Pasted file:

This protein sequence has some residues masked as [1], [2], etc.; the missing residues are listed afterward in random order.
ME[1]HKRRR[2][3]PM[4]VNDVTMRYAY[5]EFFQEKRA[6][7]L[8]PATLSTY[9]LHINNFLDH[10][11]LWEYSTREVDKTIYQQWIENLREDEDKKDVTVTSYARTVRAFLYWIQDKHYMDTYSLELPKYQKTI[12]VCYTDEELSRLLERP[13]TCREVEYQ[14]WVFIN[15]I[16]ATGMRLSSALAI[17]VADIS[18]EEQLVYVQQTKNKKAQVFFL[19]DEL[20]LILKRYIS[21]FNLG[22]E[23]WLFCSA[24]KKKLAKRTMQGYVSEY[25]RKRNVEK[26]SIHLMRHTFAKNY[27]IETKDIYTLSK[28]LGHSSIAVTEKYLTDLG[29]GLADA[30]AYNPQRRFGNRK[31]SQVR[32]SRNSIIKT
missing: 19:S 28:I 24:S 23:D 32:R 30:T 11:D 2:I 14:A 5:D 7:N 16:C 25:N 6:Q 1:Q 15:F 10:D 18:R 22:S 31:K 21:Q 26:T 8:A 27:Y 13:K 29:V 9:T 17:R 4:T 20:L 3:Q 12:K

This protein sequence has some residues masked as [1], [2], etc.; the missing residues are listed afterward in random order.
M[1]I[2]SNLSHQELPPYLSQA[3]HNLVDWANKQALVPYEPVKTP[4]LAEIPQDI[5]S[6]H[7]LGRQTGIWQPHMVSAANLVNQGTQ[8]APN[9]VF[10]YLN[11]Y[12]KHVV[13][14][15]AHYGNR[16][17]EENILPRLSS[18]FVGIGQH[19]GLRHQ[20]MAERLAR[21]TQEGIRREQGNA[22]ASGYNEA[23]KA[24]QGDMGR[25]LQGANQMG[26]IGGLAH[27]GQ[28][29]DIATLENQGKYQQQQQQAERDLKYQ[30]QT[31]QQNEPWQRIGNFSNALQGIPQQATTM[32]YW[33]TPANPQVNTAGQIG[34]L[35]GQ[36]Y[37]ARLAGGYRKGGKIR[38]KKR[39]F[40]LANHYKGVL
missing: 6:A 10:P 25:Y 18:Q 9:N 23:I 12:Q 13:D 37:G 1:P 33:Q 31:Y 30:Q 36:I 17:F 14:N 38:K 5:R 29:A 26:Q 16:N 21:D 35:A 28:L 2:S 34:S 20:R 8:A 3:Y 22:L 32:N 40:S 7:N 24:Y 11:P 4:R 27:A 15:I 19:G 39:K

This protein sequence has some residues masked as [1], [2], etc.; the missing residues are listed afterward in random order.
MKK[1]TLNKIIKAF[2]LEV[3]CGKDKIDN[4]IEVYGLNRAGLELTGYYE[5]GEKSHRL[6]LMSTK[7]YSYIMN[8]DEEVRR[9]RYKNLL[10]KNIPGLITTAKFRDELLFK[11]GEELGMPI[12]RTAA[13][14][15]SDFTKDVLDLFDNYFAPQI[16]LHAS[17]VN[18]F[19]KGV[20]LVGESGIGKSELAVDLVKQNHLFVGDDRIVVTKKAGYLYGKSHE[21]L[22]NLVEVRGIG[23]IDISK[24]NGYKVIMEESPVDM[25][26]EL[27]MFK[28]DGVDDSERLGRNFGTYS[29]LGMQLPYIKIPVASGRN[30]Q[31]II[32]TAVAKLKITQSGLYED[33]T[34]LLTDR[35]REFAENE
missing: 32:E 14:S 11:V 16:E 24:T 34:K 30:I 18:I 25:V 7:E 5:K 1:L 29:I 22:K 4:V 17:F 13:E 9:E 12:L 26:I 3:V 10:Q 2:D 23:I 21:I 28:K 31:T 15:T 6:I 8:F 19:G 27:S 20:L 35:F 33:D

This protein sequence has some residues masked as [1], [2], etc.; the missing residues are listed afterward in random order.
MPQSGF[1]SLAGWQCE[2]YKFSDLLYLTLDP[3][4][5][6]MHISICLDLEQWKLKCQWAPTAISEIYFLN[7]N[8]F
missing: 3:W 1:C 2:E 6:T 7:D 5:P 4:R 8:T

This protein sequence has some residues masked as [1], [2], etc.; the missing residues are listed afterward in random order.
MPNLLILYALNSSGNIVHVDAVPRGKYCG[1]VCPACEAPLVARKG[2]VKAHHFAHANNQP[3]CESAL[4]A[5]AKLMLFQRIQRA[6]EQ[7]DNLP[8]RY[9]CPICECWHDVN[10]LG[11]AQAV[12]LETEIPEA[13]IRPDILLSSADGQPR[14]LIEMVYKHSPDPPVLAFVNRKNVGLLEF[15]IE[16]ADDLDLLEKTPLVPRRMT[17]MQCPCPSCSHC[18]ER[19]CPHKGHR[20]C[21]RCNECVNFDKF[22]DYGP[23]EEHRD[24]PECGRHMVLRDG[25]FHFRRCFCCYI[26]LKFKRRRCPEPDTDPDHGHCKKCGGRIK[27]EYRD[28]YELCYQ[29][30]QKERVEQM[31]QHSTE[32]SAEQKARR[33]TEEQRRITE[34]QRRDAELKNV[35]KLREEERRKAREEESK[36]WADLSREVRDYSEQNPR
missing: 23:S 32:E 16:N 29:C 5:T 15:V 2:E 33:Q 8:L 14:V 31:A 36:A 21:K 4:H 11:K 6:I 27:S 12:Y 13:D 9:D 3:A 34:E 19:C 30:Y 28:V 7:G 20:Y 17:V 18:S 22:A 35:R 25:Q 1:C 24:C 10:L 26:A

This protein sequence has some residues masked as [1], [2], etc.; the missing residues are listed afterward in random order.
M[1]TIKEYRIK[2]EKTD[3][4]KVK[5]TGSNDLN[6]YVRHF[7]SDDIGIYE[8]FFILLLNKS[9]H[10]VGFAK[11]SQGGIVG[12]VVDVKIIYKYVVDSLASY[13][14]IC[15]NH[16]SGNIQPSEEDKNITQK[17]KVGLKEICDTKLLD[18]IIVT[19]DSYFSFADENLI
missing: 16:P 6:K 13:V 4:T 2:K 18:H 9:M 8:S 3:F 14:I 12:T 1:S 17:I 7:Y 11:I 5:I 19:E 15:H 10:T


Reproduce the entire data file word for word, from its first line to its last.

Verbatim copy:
This protein sequence has some residues masked as [1], [2], etc.; the missing residues are listed afterward in random order.
ME[1]HKRRR[2][3]PM[4]VNDVTMRYAY[5]EFFQEKRA[6][7]L[8]PATLSTY[9]LHINNFLDH[10][11]LWEYSTREVDKTIYQQWIENLREDEDKKDVTVTSYARTVRAFLYWIQDKHYMDTYSLELPKYQKTI[12]VCYTDEELSRLLERP[13]TCREVEYQ[14]WVFIN[15]I[16]ATGMRLSSALAI[17]VADIS[18]EEQLVYVQQTKNKKAQVFFL[19]DEL[20]LILKRYIS[21]FNLG[22]E[23]WLFCSA[24]KKKLAKRTMQGYVSEY[25]RKRNVEK[26]SIHLMRHTFAKNY[27]IETKDIYTLSK[28]LGHSSIAVTEKYLTDLG[29]GLADA[30]AYNPQRRFGNRK[31]SQVR[32]SRNSIIKT
missing: 19:S 28:I 24:S 23:D 32:R 30:T 11:D 2:I 14:A 5:D 7:N 16:C 25:N 6:Q 1:Q 15:F 10:D 18:R 22:S 31:K 21:Q 26:T 8:A 27:Y 13:K 29:V 9:T 17:R 4:T 20:L 3:Q 12:K

This protein sequence has some residues masked as [1], [2], etc.; the missing residues are listed afterward in random order.
M[1]I[2]SNLSHQELPPYLSQA[3]HNLVDWANKQALVPYEPVKTP[4]LAEIPQDI[5]S[6]H[7]LGRQTGIWQPHMVSAANLVNQGTQ[8]APN[9]VF[10]YLN[11]Y[12]KHVV[13][14][15]AHYGNR[16][17]EENILPRLSS[18]FVGIGQH[19]GLRHQ[20]MAERLAR[21]TQEGIRREQGNA[22]ASGYNEA[23]KA[24]QGDMGR[25]LQGANQMG[26]IGGLAH[27]GQ[28][29]DIATLENQGKYQQQQQQAERDLKYQ[30]QT[31]QQNEPWQRIGNFSNALQGIPQQATTM[32]YW[33]TPANPQVNTAGQIG[34]L[35]GQ[36]Y[37]ARLAGGYRKGGKIR[38]KKR[39]F[40]LANHYKGVL
missing: 6:A 10:P 25:Y 18:Q 9:N 23:I 12:Q 13:D 37:G 1:P 33:Q 31:Y 30:Q 36:I 17:F 14:N 38:K 5:R 29:A 26:Q 16:N 21:D 35:A 28:L 2:S 34:S 20:R 8:A 3:Y 22:L 32:N 40:S 7:N 24:Y 11:P 4:R 27:A 15:I 19:G 39:K

This protein sequence has some residues masked as [1], [2], etc.; the missing residues are listed afterward in random order.
MKK[1]TLNKIIKAF[2]LEV[3]CGKDKIDN[4]IEVYGLNRAGLELTGYYE[5]GEKSHRL[6]LMSTK[7]YSYIMN[8]DEEVRR[9]RYKNLL[10]KNIPGLITTAKFRDELLFK[11]GEELGMPI[12]RTAA[13][14][15]SDFTKDVLDLFDNYFAPQI[16]LHAS[17]VN[18]F[19]KGV[20]LVGESGIGKSELAVDLVKQNHLFVGDDRIVVTKKAGYLYGKSHE[21]L[22]NLVEVRGIG[23]IDISK[24]NGYKVIMEESPVDM[25][26]EL[27]MFK[28]DGVDDSERLGRNFGTYS[29]LGMQLPYIKIPVASGRN[30]Q[31]II[32]TAVAKLKITQSGLYED[33]T[34]LLTDR[35]REFAENE
missing: 32:E 14:S 11:V 16:E 24:T 34:K 30:I 18:I 25:V 7:E 5:K 1:L 29:I 22:K 4:V 17:F 13:E 9:E 12:L 26:I 3:V 10:Q 2:D 23:I 21:I 28:K 31:T 15:T 6:I 8:F 19:G 27:S 20:L 35:F 33:D

This protein sequence has some residues masked as [1], [2], etc.; the missing residues are listed afterward in random order.
MPQSGF[1]SLAGWQCE[2]YKFSDLLYLTLDP[3][4][5][6]MHISICLDLEQWKLKCQWAPTAISEIYFLN[7]N[8]F
missing: 3:W 1:C 2:E 6:T 7:D 5:P 4:R 8:T

This protein sequence has some residues masked as [1], [2], etc.; the missing residues are listed afterward in random order.
MPNLLILYALNSSGNIVHVDAVPRGKYCG[1]VCPACEAPLVARKG[2]VKAHHFAHANNQP[3]CESAL[4]A[5]AKLMLFQRIQRA[6]EQ[7]DNLP[8]RY[9]CPICECWHDVN[10]LG[11]AQAV[12]LETEIPEA[13]IRPDILLSSADGQPR[14]LIEMVYKHSPDPPVLAFVNRKNVGLLEF[15]IE[16]ADDLDLLEKTPLVPRRMT[17]MQCPCPSCSHC[18]ER[19]CPHKGHR[20]C[21]RCNECVNFDKF[22]DYGP[23]EEHRD[24]PECGRHMVLRDG[25]FHFRRCFCCYI[26]LKFKRRRCPEPDTDPDHGHCKKCGGRIK[27]EYRD[28]YELCYQ[29][30]QKERVEQM[31]QHSTE[32]SAEQKARR[33]TEEQRRITE[34]QRRDAELKNV[35]KLREEERRKAREEESK[36]WADLSREVRDYSEQNPR
missing: 23:S 32:E 16:N 29:C 5:T 15:V 2:E 33:Q 8:L 14:V 31:A 36:A 21:K 4:H 11:K 6:I 27:S 12:Y 13:D 9:D 3:A 34:E 19:C 30:Y 28:V 7:G 20:Y 17:V 18:S 22:A 35:R 25:Q 1:C 24:C 10:L 26:A

This protein sequence has some residues masked as [1], [2], etc.; the missing residues are listed afterward in random order.
M[1]TIKEYRIK[2]EKTD[3][4]KVK[5]TGSNDLN[6]YVRHF[7]SDDIGIYE[8]FFILLLNKS[9]H[10]VGFAK[11]SQGGIVG[12]VVDVKIIYKYVVDSLASY[13][14]IC[15]NH[16]SGNIQPSEEDKNITQK[17]KVGLKEICDTKLLD[18]IIVT[19]DSYFSFADENLI
missing: 16:P 6:K 13:V 4:T 2:K 18:H 9:M 8:S 3:F 14:I 12:T 1:S 17:I 7:Y 11:I 5:I 19:E 15:H 10:T